A new study released by Pew Research Center's Internet & American Life Project takes a look at “Americans and their gadgets.” The 15 page report (PDF here) identifies key appliances of the information age: laptops, cell phones, tablet computers (like the iPad) and e-book readers (such as the Kindle) , game consoles, and MP3 players and who is using them.
Main findings of the report:
Cell phones – 85% of Americans now own a cell phone. Cell phone ownership rates among young adults illustrate the extent to which mobile phones have become a necessity of modern communications: fully 96% of 18-29 year olds own a cell phone of some kind.
Desktop and laptop computers – Three quarters (76%) of Americans own either a desktop or laptop computer. Since 2006, laptop ownership has grown dramatically (from 30% to 52%) while desktop ownership has declined slightly.
Mp3 players – Just under half of American adults (47%) own an mp3 player such as an iPod, a nearly five-fold increase from the 11% who owned this type of device in early 2005.
Game consoles – Console gaming devices like the Xbox and PlayStation are nearly as common as mp3 players, as 42% of Americans own a home gaming device. Parents (64%) are nearly twice as likely as non-parents (33%) to own a game console.
Tablet computers and e-book readers – Compared to the other devices in this list, e-book readers (such as the Kindle) and tablet computers (such as the iPad) are relatively new arrivals to the consumer technology scene and are owned by a relatively modest number of Americans. However, these devices are proving popular with traditional early adopter groups such as the affluent and highly educated--ownership rates for tablets and e-book readers among college graduates and those earning $75,000 or more per year are roughly double the national average.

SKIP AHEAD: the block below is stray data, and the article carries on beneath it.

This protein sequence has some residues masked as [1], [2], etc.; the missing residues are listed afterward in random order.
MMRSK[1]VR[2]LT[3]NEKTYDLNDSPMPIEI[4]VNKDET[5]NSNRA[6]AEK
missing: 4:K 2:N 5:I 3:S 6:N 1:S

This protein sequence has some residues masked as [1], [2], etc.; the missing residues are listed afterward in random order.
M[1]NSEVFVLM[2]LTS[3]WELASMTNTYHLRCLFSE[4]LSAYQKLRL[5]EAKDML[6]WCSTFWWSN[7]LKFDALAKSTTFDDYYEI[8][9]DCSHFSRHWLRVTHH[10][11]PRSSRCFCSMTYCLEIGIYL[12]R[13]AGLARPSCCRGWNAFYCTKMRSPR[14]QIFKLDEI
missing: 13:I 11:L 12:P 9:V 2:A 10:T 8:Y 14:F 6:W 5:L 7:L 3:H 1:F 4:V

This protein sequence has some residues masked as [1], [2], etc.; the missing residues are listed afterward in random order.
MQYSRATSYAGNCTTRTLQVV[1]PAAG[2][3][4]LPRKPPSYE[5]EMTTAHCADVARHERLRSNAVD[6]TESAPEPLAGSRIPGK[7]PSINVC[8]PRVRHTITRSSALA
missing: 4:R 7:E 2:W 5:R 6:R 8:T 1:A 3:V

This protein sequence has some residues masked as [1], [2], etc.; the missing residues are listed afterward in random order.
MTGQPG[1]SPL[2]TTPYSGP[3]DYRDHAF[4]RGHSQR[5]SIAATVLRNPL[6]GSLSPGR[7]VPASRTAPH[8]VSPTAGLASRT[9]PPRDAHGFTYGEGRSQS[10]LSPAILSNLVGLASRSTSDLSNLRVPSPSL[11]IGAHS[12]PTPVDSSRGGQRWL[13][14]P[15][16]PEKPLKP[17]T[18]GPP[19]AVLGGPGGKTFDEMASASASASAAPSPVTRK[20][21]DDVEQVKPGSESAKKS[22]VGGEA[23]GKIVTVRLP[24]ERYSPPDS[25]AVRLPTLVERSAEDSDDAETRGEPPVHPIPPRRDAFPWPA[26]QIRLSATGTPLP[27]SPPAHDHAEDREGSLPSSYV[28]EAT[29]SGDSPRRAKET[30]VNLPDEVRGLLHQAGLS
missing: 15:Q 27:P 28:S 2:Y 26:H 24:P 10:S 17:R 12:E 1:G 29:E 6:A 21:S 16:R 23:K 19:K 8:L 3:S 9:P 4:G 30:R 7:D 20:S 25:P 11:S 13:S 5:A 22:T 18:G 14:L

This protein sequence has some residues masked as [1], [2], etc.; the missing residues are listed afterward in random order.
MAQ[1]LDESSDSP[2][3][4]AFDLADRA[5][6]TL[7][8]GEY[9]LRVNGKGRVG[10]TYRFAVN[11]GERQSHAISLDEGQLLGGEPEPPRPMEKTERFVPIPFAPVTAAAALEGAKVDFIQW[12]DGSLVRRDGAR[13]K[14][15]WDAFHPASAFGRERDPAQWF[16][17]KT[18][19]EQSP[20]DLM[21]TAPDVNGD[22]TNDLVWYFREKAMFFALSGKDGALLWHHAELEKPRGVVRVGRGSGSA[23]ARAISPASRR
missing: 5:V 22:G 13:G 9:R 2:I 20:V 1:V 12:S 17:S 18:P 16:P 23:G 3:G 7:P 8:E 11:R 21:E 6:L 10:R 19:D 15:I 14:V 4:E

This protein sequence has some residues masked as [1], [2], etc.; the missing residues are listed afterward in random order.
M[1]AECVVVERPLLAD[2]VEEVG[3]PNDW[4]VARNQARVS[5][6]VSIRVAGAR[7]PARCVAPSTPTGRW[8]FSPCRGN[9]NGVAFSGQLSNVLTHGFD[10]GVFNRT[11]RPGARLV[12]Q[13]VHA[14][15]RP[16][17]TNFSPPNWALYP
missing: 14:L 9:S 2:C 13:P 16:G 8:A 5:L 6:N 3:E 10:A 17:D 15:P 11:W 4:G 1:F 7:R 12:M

The findings are based on a survey of 3,001 American adults (ages 18 and older) conducted between August 9 and September 13, 2010. Interviews were conducted in English and Spanish, and the survey included 1,000 cell phone interviews. The report can be download from Pew at: Americans and their gadgets (PDF).
Recent research from Pew also found that 42% of Americans consider a TV set to be a necessity, down 10% from 2009, while 47% consider a cell a necessity and 49% consider a home computer a necessity.